AbleToTrain by Willing & Able

What is sexual harassment?

Sexual harassment, according to the Equal Employment Opportunity Commission (EEOC), includes unwelcome sexual advances, requests for sexual favors, and other verbal or physical harassment of a sexual nature in the workplace or in the workplace environment. study.

Although sexual harassment laws do not typically cover teasing or casual comments, these behaviors can also be disruptive and have a negative emotional impact.

What does sexual harassment look like?

Sexual harassment can occur in many circumstances. The harasser can identify as any gender and have any relationship to the victim, including a direct supervisor, indirect supervisor, co-worker, teacher, peer, or colleague.

Some forms of sexual harassment include:

  • Conditioning conditions of employment or promotion on sexual favors, either explicitly or implicitly.

  • Physical sexual assault.

  • Requests for sexual favors.

  • Verbal harassment of a sexual nature, including jokes about sexual acts or sexual orientation.

  • Unwanted touch or body contact.

  • Unwanted sexual advances.

  • Talking about sexual relationships / stories / fantasies at work, school, or other inappropriate places.

  • Feeling pressured to have sex with someone.

  • Exposing or participating in sexual acts with oneself.

  • Spam sexually explicit photos, emails or text messages.

What is the difference between sexual assault and harassment?

Sexual harassment is a broad term that encompasses many types of unwanted verbal and physical sexual attention. Sexual assault refers to sexual contact or behavior that occurs without the consent of the victim. Sexual harassment is generally against civil law – you have the right to work or study without being harassed – but in many cases it is not a criminal act, while sexual assault is generally related to criminal acts. Some forms of sexual assault are:

  • Entering the victim’s body, also known as rape.

  • Attempted rape.

  • Forcing a victim to participate in sexual acts such as oral sex or penetration of the body of the aggressor.

  • Unwanted fondling or sexual contact.

Sexual misconduct describes a wide range of behaviors that may involve harassment. For example, some companies prohibit sexual relations between employees or between an employee and his boss, even if the relationship is consensual.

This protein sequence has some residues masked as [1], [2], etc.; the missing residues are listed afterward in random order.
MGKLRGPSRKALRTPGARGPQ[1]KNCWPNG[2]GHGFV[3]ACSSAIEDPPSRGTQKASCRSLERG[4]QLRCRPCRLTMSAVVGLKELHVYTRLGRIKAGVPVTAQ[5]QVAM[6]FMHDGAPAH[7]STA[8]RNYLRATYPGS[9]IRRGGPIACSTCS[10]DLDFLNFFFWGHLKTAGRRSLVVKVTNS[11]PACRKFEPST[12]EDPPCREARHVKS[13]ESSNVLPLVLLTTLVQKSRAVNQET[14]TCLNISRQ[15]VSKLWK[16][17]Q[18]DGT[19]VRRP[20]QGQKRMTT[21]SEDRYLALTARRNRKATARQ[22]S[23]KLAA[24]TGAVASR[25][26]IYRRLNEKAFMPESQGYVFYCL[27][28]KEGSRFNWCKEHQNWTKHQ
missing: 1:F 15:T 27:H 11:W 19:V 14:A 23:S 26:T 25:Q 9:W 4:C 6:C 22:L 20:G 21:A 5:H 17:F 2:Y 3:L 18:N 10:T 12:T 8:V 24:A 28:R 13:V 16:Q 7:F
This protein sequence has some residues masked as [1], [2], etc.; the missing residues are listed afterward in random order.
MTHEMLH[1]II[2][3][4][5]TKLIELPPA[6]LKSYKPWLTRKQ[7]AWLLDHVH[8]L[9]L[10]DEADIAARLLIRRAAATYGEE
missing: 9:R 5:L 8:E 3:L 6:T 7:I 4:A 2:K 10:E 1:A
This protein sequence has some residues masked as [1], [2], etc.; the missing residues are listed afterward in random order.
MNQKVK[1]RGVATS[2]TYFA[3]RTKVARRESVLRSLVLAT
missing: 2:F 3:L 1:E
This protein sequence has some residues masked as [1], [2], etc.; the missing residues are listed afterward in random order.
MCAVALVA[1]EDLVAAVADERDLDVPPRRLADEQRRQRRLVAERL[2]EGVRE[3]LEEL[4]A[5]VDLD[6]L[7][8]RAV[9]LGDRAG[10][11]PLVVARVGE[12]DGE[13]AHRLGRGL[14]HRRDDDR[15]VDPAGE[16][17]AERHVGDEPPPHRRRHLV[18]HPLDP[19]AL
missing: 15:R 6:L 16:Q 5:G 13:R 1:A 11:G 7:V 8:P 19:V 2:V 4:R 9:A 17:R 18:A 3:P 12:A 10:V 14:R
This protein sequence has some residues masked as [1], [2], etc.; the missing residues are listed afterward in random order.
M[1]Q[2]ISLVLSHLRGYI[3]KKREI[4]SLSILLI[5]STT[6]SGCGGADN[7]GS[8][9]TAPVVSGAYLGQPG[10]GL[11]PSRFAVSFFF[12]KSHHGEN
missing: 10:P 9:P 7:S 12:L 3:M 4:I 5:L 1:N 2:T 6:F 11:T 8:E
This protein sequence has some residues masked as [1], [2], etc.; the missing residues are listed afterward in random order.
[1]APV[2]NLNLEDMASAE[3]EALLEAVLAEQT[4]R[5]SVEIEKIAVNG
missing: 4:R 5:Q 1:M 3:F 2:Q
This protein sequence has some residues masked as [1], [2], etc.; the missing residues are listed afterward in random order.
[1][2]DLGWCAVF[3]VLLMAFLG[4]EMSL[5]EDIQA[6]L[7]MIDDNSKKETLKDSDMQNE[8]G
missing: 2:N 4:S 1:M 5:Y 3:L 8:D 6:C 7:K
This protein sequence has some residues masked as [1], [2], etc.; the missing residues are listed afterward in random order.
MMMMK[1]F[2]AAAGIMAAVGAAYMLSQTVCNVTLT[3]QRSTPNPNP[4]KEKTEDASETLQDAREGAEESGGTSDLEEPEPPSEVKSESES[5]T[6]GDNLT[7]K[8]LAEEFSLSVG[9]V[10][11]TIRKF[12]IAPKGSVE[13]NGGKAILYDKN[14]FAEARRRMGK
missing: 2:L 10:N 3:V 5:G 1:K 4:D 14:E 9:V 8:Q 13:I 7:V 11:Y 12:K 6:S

Where can sexual harassment occur?

Sexual harassment can occur in any place, including workplace or learning environment such as a school or university. This can happen in many different settings, including after-hours conversations, exchanges in the hallways, and out of the office with coworkers or colleagues.

What should I do if I have witnessed sexual harassment?

You may have heard the term “bystander intervention” to describe how to step in to help when you see someone in danger or sexual assault. Audience intervention can also be a useful strategy when sexual harassment is witnessed. You don’t have to be a hero to positively influence someone else’s life, and you can intervene in any way that suits your comfort level and the situation. If you decide to intervene, you may be able to give the person being bullied a chance to go to safety or get out of the situation.

Create a distraction. Do what you can to stop the bullying or distract the people involved in the bullying. But remember that this will not put you at risk. If someone looks like they might be violent, don’t call their attention.

Ask directly. Talk directly to the person who is being bullied. If they are harassed at work or school, offer to accompany them anytime they need to meet with the harasser. If a friend is afraid to walk to his car alone at night, offer to accompany him.

Contact a government agency. Perhaps the safest way to intervene for both you and the person being harassed is to call a person in authority. You can speak to another employee, security officer, RA in your bedroom, waiter, or doorman and they will often be ready to intervene.

Hire others. It can be difficult to step in on your own, especially if you are concerned for your own safety or don’t think you can help on your own. It may be a good idea to enlist the help of a friend or other spectator.

What are the effects of sexual harassment?

Experiencing sexual harassment may cause some survivors to face emotional, physical, or mental health problems. Some of them could be:

Emotional effects:

  • Anger

  • Fear

  • Humiliation

  • Shame

  • Guilt

  • Betrayal

  • Injury

  • Fainting and loss of control

  • Psychological effects

  • Anxiety

  • Depression

  • Panic attacks

  • PTSD

  • Difficulty concentrating

  • Loss of motivation

  • Substance abuse

  • Suicidal thoughts

  • Physical effects:

  • Increased stress

  • Headache

  • Fatigue

  • Sleep disorders

  • Eating disorders